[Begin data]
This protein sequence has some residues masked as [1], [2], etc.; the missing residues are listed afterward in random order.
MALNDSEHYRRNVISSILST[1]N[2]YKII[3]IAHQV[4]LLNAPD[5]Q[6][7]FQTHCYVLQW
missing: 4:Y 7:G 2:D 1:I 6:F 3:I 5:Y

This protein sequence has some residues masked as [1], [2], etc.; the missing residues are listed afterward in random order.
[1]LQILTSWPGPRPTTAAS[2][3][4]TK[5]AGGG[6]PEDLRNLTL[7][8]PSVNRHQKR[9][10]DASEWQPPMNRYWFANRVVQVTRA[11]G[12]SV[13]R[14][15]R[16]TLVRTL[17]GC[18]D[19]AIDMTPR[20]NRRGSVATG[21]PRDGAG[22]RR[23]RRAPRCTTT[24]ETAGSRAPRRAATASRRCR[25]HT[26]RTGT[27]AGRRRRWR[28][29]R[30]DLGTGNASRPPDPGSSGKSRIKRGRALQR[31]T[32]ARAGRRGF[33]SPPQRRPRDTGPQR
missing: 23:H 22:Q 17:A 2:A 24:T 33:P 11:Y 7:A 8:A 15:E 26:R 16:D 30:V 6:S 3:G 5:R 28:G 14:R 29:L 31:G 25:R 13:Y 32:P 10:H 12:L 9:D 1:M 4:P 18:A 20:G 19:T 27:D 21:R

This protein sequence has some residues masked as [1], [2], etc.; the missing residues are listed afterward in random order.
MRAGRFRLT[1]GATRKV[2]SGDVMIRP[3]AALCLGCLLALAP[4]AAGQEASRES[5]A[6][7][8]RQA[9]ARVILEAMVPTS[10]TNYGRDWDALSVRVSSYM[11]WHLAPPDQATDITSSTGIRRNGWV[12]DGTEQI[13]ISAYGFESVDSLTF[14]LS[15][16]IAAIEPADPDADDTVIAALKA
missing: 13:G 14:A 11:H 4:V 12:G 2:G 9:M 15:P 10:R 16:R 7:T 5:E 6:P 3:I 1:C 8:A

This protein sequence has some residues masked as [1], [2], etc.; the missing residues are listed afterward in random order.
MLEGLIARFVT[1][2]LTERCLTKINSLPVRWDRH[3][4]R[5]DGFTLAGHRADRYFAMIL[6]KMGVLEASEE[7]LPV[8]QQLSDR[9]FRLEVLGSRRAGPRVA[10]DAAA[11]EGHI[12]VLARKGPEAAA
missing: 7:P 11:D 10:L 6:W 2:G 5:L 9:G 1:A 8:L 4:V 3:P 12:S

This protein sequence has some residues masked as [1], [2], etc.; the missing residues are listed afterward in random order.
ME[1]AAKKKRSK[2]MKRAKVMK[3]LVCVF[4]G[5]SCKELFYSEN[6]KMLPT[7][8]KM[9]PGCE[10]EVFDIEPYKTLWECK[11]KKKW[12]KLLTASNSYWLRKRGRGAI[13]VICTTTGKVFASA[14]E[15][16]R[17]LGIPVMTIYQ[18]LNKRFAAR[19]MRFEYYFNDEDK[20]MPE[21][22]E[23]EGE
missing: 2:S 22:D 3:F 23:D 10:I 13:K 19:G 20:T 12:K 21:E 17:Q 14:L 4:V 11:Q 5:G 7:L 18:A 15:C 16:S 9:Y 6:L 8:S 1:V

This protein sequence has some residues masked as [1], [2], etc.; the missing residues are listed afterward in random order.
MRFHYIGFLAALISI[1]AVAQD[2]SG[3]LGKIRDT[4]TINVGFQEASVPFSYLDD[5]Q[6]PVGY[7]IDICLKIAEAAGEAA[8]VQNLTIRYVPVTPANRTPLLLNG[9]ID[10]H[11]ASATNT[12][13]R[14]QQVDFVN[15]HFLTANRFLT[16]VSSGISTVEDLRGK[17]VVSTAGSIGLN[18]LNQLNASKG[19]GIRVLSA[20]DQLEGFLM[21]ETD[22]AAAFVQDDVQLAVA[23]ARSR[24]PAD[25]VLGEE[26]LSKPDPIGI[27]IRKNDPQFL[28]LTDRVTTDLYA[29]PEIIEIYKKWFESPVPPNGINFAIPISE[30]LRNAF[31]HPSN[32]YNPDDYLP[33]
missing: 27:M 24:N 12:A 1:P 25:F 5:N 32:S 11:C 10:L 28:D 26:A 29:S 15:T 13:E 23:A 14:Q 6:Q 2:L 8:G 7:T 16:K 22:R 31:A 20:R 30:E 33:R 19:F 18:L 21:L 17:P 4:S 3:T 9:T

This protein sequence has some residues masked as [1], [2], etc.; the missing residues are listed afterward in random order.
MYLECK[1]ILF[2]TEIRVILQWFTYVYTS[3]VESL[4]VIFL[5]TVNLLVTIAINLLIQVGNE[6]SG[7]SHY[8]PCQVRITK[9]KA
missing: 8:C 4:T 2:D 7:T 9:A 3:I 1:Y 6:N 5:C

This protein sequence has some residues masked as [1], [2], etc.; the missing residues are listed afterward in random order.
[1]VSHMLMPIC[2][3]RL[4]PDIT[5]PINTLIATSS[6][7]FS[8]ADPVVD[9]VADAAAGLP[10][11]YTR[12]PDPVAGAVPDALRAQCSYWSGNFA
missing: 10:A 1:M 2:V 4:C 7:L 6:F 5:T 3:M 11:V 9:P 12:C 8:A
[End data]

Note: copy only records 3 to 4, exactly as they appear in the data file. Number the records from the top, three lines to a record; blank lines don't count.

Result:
This protein sequence has some residues masked as [1], [2], etc.; the missing residues are listed afterward in random order.
MRAGRFRLT[1]GATRKV[2]SGDVMIRP[3]AALCLGCLLALAP[4]AAGQEASRES[5]A[6][7][8]RQA[9]ARVILEAMVPTS[10]TNYGRDWDALSVRVSSYM[11]WHLAPPDQATDITSSTGIRRNGWV[12]DGTEQI[13]ISAYGFESVDSLTF[14]LS[15][16]IAAIEPADPDADDTVIAALKA
missing: 13:G 14:A 11:H 4:V 12:G 2:G 9:M 15:P 10:R 16:R 7:T 5:E 6:P 3:I 1:C 8:A

This protein sequence has some residues masked as [1], [2], etc.; the missing residues are listed afterward in random order.
MLEGLIARFVT[1][2]LTERCLTKINSLPVRWDRH[3][4]R[5]DGFTLAGHRADRYFAMIL[6]KMGVLEASEE[7]LPV[8]QQLSDR[9]FRLEVLGSRRAGPRVA[10]DAAA[11]EGHI[12]VLARKGPEAAA
missing: 7:P 11:D 10:L 6:W 2:G 5:L 9:G 1:A 8:L 4:V 3:P 12:S